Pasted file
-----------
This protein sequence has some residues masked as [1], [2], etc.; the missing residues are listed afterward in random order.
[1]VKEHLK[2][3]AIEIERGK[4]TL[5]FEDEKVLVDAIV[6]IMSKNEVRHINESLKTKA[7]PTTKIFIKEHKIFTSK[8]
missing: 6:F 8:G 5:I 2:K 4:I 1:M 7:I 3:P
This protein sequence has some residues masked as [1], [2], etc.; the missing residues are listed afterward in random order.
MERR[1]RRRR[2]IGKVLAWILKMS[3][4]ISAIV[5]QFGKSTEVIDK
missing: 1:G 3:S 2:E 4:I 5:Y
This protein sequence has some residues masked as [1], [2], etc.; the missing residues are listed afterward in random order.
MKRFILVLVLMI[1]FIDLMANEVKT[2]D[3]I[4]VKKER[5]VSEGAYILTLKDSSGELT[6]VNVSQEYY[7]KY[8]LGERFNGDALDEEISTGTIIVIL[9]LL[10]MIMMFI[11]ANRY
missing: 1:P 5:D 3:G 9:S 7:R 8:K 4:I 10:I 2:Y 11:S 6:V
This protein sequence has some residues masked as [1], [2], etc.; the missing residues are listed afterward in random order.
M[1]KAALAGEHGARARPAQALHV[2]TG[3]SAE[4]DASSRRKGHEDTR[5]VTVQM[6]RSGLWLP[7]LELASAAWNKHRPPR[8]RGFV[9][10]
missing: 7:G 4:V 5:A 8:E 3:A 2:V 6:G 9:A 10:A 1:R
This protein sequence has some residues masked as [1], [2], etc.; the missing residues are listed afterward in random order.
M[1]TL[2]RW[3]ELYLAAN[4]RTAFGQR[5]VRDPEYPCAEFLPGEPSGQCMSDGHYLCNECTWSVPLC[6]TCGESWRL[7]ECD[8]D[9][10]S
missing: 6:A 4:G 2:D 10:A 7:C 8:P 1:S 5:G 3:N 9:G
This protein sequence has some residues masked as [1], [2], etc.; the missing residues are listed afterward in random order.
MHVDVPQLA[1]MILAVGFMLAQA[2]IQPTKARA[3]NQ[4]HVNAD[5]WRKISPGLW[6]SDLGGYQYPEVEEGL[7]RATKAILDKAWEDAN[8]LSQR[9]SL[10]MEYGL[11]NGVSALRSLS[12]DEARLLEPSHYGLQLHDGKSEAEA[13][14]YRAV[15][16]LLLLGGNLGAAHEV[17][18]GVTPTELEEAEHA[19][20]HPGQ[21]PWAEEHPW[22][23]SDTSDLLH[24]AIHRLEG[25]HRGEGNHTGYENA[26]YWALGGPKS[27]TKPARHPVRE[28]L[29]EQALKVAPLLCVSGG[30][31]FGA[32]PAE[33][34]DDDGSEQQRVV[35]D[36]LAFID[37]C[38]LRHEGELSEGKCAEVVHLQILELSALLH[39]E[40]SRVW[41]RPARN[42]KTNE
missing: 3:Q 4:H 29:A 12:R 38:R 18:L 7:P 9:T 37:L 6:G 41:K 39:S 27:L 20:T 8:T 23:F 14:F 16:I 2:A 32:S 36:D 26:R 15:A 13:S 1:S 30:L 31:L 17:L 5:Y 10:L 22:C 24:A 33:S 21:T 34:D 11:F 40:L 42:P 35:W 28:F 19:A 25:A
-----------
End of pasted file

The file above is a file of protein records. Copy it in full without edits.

This protein sequence has some residues masked as [1], [2], etc.; the missing residues are listed afterward in random order.
[1]VKEHLK[2][3]AIEIERGK[4]TL[5]FEDEKVLVDAIV[6]IMSKNEVRHINESLKTKA[7]PTTKIFIKEHKIFTSK[8]
missing: 6:F 8:G 5:I 2:K 4:I 1:M 7:I 3:P
This protein sequence has some residues masked as [1], [2], etc.; the missing residues are listed afterward in random order.
MERR[1]RRRR[2]IGKVLAWILKMS[3][4]ISAIV[5]QFGKSTEVIDK
missing: 1:G 3:S 2:E 4:I 5:Y
This protein sequence has some residues masked as [1], [2], etc.; the missing residues are listed afterward in random order.
MKRFILVLVLMI[1]FIDLMANEVKT[2]D[3]I[4]VKKER[5]VSEGAYILTLKDSSGELT[6]VNVSQEYY[7]KY[8]LGERFNGDALDEEISTGTIIVIL[9]LL[10]MIMMFI[11]ANRY
missing: 1:P 5:D 3:G 9:S 7:R 8:K 4:I 10:I 2:Y 11:S 6:V
This protein sequence has some residues masked as [1], [2], etc.; the missing residues are listed afterward in random order.
M[1]KAALAGEHGARARPAQALHV[2]TG[3]SAE[4]DASSRRKGHEDTR[5]VTVQM[6]RSGLWLP[7]LELASAAWNKHRPPR[8]RGFV[9][10]
missing: 7:G 4:V 5:A 8:E 3:A 2:V 6:G 9:A 10:A 1:R
This protein sequence has some residues masked as [1], [2], etc.; the missing residues are listed afterward in random order.
M[1]TL[2]RW[3]ELYLAAN[4]RTAFGQR[5]VRDPEYPCAEFLPGEPSGQCMSDGHYLCNECTWSVPLC[6]TCGESWRL[7]ECD[8]D[9][10]S
missing: 6:A 4:G 2:D 10:A 7:C 8:P 1:S 5:G 3:N 9:G
This protein sequence has some residues masked as [1], [2], etc.; the missing residues are listed afterward in random order.
MHVDVPQLA[1]MILAVGFMLAQA[2]IQPTKARA[3]NQ[4]HVNAD[5]WRKISPGLW[6]SDLGGYQYPEVEEGL[7]RATKAILDKAWEDAN[8]LSQR[9]SL[10]MEYGL[11]NGVSALRSLS[12]DEARLLEPSHYGLQLHDGKSEAEA[13][14]YRAV[15][16]LLLLGGNLGAAHEV[17][18]GVTPTELEEAEHA[19][20]HPGQ[21]PWAEEHPW[22][23]SDTSDLLH[24]AIHRLEG[25]HRGEGNHTGYENA[26]YWALGGPKS[27]TKPARHPVRE[28]L[29]EQALKVAPLLCVSGG[30][31]FGA[32]PAE[33][34]DDDGSEQQRVV[35]D[36]LAFID[37]C[38]LRHEGELSEGKCAEVVHLQILELSALLH[39]E[40]SRVW[41]RPARN[42]KTNE
missing: 3:Q 4:H 29:A 12:R 38:R 18:L 7:P 9:T 37:L 6:G 41:K 39:S 27:L 20:T 8:T 23:F 14:F 16:I 2:A 32:S 36:D 26:R 15:A 13:S 1:S 30:L 31:L 17:L 5:Y 10:L 22:C 24:A 33:S 21:T 34:D 11:F 40:L 42:P 35:W 28:F 19:A 25:A